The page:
Union: Penelec failing to read house meters often enough

In a pre-hearing conference Thursday before a Public Utility Commission judge, the Utility Workers Union of America argued that Penelec has habitually failed to read house meters every other month as required – a failure it says merits a fine and an order to hire more readers.

Lawyers for Penelec argued that the union and its individual plaintiff lack standing and haven’t suffered actual harm, and that the commission lacks authority to order the hiring of employees.

The case could have an indirect connection to the recently ended November-to-April lockout of 140 workers – including meter readers – by Penelec, according to the union, a connection the company denies.

The meter reading case could also have an indirect connection with recent cold-weather price spikes, according to the union, although the company dismissed that idea, speaking of a different aspect of the cold-weather increases.

The judge invited lawyers for the parties to submit memos before she rules on the case – which could come before the commission itself eventually.

The Penelec case was one of three discussed at the conference-call discussion before administrative law judge Katrina Dunderdale in Pittsburgh, along with two similar cases alleging too-infrequent meter readings by Penelec’s FirstEnergy sister company West Penn.

“We believe all customers have the right to receive accurate bills,” union lawyer Scott Rubin told the judge, after explaining that the individual in the case – a retired Penelec worker, a union member and a company customer – had received three consecutive estimated bills around the beginning of this year.

When that happens, large “makeup bills” can cause such customers problems, Rubin said. The company needs to hire more meter readers, he said.

Yet the individual involved in the case “has not pleaded anything that makes him aggrieved,” company lawyer Brian Wauhop argued, saying the allegation was a mere technical violation, which doesn’t meet the bar for a legitimate case. “A technical violation doesn’t equal a hardship or inconvenience,” he said.

Moreover, the union’s connection with the individual is too tenuous to justify its status as a plaintiff, he argued.

And commission lacks authority to order the company to hire more workers because case law has shown it can’t function as a “super board of directors,” Wauhop said.

The meter reading problem pre-existed the lockout, Rubin said, after the conference call.

“The lockout may have made it worse,” he conceded.

The lockout ended with the workers coming back under the terms of the “last, best and final offer,” but the workers returned without approving that contract.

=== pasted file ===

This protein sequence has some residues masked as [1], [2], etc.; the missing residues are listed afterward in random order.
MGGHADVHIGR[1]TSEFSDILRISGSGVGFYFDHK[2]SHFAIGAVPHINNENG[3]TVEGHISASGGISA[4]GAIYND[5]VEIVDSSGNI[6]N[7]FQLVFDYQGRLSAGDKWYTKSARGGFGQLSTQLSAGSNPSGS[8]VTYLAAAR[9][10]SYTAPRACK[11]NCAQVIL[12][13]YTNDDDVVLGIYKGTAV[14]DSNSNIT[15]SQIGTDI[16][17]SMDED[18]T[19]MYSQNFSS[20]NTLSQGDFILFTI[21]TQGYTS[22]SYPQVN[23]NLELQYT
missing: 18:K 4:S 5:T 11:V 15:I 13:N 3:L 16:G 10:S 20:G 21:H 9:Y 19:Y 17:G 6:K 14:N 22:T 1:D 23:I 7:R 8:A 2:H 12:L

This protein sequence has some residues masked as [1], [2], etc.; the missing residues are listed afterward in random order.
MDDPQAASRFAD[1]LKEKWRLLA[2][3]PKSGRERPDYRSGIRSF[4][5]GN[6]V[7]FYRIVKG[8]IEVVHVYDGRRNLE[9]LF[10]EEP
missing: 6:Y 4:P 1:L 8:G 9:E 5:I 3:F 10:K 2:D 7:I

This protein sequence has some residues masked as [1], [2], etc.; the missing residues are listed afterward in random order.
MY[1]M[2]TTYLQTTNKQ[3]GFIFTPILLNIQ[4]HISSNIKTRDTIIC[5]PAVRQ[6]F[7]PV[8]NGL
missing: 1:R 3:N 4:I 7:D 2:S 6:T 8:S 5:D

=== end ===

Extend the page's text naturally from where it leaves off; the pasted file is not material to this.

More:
According to First

Energy spokesman Scott Surgeoner, the lockout and the ending of the lockout has no connection with the meter reading case before the commission.

During the lockout, managers and supervisors read meters at a rate comparable with pre-lockout rates, when the regular readers were on duty, according to Surgeoner.

“We had plenty of meter readers,” he said.

The meter reading problem could relate to the cold-weather price spikes in connection to FirstEnergy Solutions attempt to impose a one-time surcharge for fixed-rate customers to make up for the company’s higher power-purchase costs during the polar vortex – a surcharge opposed in a separate PUC case by the union, according to Rubin.

How could the company justify charging customers extra if it didn’t actually read their meters during the “relevant time period?” Rubin asked, while adding that the union hasn’t “proposed a linkage” to the PUC.

According to Surgeoner, the meter reading case had no connection with the polar vortex price spikes endured by other companies’ variable rate customers whose meters are read by Penelec because those spikes lasted for such a short time.

In a separate meter reading case, Penelec was fined $500 by the PUC, despite a different administrative law judge’s dismissal of the case.

It involved a complaint brought by a Philipsburg resident after Penelec estimated his bills for five months in a row, resulting in an “under-collection” of more than $2,000, which the customer was billed for after the company finally got a meter reading.

The judge in the case dismissed it because Penelec actually read the meters as frequently as required, but estimated the customer’s bills because of errors made by an employee.

When the case came to the commission, Commissioner Gladys Brown proposed ruling in favor of the complainant, who “received improper billing signals over a five-month period,” while the company failed “to provide any good faith explanation as to why the company made these billing errors.”

The commission voted to accept Brown’s motion recently, according to commission spokeswoman Jennifer Kocher.

Mirror Staff Writer William Kibler is at 949-7038.